My earliest memory of substance prevention was in the beginning of my third grade year. An officer came into the classroom and brought with him a showcase displaying the different types of drugs. I still remember it today, the D.A.R.E program and all I was interested in was what kind of weapon did he carry, has he shot anyone and what was the fastest he has been in his car. Neither this program or the curriculum could have prepared me enough to understand the depths of addiction and the direct and indirect impact it would have on me and my community.

Drinking alcohol appeared to me as an acceptable drink that the adults in my life consumed whenever they were together, so this along with my dad owning a bar quickly became an interest of mine. I remember daring my brother to take a drink of some whiskey that was in the cupboard, and he said no way, you do it — just the words I was looking for! I took my first drink at a young age, and this eventually became a weekly practice into my teens leading up to my fathers death, the real lesson on the dangers of drugs and alcohol.

The cause of my father’s death was a lesson that alcohol, drugs and tobacco do actually kill and for him it caused him to have a massive heart attack and taking his life at the young age of 39. This lesson moved me to make a pact with my friends to never use “drugs” — at least my understanding of drugs like methamphetamine, cocaine, marijuana, etc. But I had alcohol in its own category by itself and not linked to drugs. My perception of alcohol as different from drugs was a very costly mistake.

By the time my dad’s death was settling in, so was the path that alcohol was leading me on. While out ice fishing one evening and drinking with my friends, a kid that I knew stopped by the fish house and asked if anyone wanted to buy some pot. When my friends and I said yes to this, it opened the door for a life beyond my worst nightmares. I was introduced to one new drug after another, leading me into a life of addiction.

After I was introduced in the late ‘90s to meth, it was like a high-speed rollercoaster ride that made me feel like I was on top of the world until it didn’t. My first trip to jail, I was introduced to Crow Wing County Sheriff Investigator Andy Galles. I was extremely scared, but not enough to be “scared straight.” I was only able to stop for a few hours after being released from jail only to be arrested multiple more times before getting the opportunity to go to treatment and get help, and then relapsing again after about five years.

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From 2009 until March of 2014, I discovered that everyone’s rock-bottom has a trap door and for my wife and I that trap door led to the last façade I had of being “OK” and that was having our children removed from our home.

Although this was the most painful experience in my life, it was enough for me to desire change — complete change that would require a supernatural transformation of mind, body and spirit. After a couple of years of growing, learning and developing who I was and who my family was, we were reunited with our children. Over the next few years I would also be reunited with Andy Galles with Crow Wing County Sheriff's Department, where together with Social Services and many other agencies began the work of BLADE.

The power of having people in your life that see your potential and remind you is priceless. I experienced this power to the point of becoming a Certified Peer Specialist, which opened the door for me to come off disability and go back to work, first at Minnesota Adult and Teen Challenge and later I accepted the executive director position for Lakes Area Restorative Justice Project. This was the big part of my life, when I could look back at the words of friends, mentors, pastor, family and see what they were really saying.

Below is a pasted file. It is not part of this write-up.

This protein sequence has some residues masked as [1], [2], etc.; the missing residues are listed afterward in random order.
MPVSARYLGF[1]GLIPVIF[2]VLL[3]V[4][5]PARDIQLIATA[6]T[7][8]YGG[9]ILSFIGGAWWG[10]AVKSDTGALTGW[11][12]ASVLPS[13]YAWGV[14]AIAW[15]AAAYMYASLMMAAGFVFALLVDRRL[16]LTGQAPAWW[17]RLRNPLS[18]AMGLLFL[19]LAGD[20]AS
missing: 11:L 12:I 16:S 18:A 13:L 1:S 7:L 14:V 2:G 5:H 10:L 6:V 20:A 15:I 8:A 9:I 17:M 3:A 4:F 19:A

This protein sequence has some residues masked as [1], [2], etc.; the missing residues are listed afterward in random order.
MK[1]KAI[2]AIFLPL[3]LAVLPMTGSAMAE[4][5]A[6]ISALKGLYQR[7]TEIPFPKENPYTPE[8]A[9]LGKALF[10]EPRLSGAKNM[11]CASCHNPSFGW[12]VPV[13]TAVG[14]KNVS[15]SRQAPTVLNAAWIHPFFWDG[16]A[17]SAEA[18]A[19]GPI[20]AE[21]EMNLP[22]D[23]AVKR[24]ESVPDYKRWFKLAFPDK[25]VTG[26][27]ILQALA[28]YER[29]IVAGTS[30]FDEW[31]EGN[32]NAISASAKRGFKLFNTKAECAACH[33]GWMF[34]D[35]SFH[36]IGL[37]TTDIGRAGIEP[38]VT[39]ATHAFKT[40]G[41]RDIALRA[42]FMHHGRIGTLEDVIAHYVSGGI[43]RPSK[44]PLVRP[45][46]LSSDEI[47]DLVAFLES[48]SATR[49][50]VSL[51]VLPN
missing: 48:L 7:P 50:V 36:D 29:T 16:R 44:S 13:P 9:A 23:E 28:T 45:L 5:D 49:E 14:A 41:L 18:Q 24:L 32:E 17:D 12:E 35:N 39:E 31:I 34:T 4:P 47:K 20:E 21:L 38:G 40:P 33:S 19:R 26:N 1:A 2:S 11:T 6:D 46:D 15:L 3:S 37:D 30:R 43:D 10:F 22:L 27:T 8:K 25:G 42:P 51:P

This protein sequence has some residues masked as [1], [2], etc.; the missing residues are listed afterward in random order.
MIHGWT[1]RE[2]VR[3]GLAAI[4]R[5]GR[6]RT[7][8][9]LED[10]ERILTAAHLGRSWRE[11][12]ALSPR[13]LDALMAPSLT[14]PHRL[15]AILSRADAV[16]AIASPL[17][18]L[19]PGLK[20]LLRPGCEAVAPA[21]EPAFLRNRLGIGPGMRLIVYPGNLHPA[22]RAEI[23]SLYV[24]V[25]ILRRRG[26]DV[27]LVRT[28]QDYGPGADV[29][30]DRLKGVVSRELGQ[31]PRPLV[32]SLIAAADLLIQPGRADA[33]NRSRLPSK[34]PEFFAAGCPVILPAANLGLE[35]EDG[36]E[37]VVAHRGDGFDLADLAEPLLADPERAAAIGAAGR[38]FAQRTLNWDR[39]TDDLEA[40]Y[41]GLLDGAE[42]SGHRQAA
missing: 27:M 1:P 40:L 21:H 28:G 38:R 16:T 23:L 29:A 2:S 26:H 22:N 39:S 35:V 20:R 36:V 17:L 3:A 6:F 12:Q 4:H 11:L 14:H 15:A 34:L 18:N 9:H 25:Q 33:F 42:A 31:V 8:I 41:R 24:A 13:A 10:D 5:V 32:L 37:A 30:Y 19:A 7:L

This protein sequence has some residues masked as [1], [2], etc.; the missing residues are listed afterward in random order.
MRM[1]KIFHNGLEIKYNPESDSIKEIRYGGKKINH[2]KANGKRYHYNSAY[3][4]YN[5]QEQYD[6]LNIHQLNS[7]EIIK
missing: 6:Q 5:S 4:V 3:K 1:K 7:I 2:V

Over the past five years I have had the privilege of seeing the pieces of my life that caused me the greatest amount of pain and use them to help others discover that the end results that all drugs lead to a very dark and lonely place. I have had the privilege of sharing my message to Brainerd seventh graders for about five years and they write thank you letters that I get and save for later. Here is one I would like to end with that shares the power of community investment into others:

“You came to our class as a guest speaker, I usually don’t pay much attention and zone off when they come. But you definitely were not a normal guest speaker. I’ll give you that. Your not doing this because you have a job or money, you come to our class on your own good will. You don’t want our life to turn out like yours. You turned your life around and became successful again. Everyone should look up to you and thank you, you want to give us an opportunity that no one else can give us with a story that kept me entertained the whole time. Your as much a hero as a doctor, firefighter or police officer for what you do for the kids of Forestview. There may be nothing that can bring order to our school, but I am sure that you stopped some kids from going rouge. You restore peace to Brainerd, you would give almost anything you have to save our lives. Thank you for your time, I will never do drugs and end up like you used to be. It’s not cool, but I’m too strong for that thanks to you. I want to help you in your mission some day and I know others will want to join too. Thank you so much Mr. Andrews, you are serving the peace in the world, so thank you with care from anonymous 7th grader Mrs. Hopperstad 7th grade Health Class Forestview Middle School Baxter MN…..”

It is important to talk to your kids about the dangers of alcohol and other drugs. Substance Abuse and Mental Health Services Administration (SAMHSA) outlines why this is important and has additional resources on their website: https://bit.ly/3DZ8PSj.

Brian Andrews is executive director of Lakes Area Restorative Justice Project.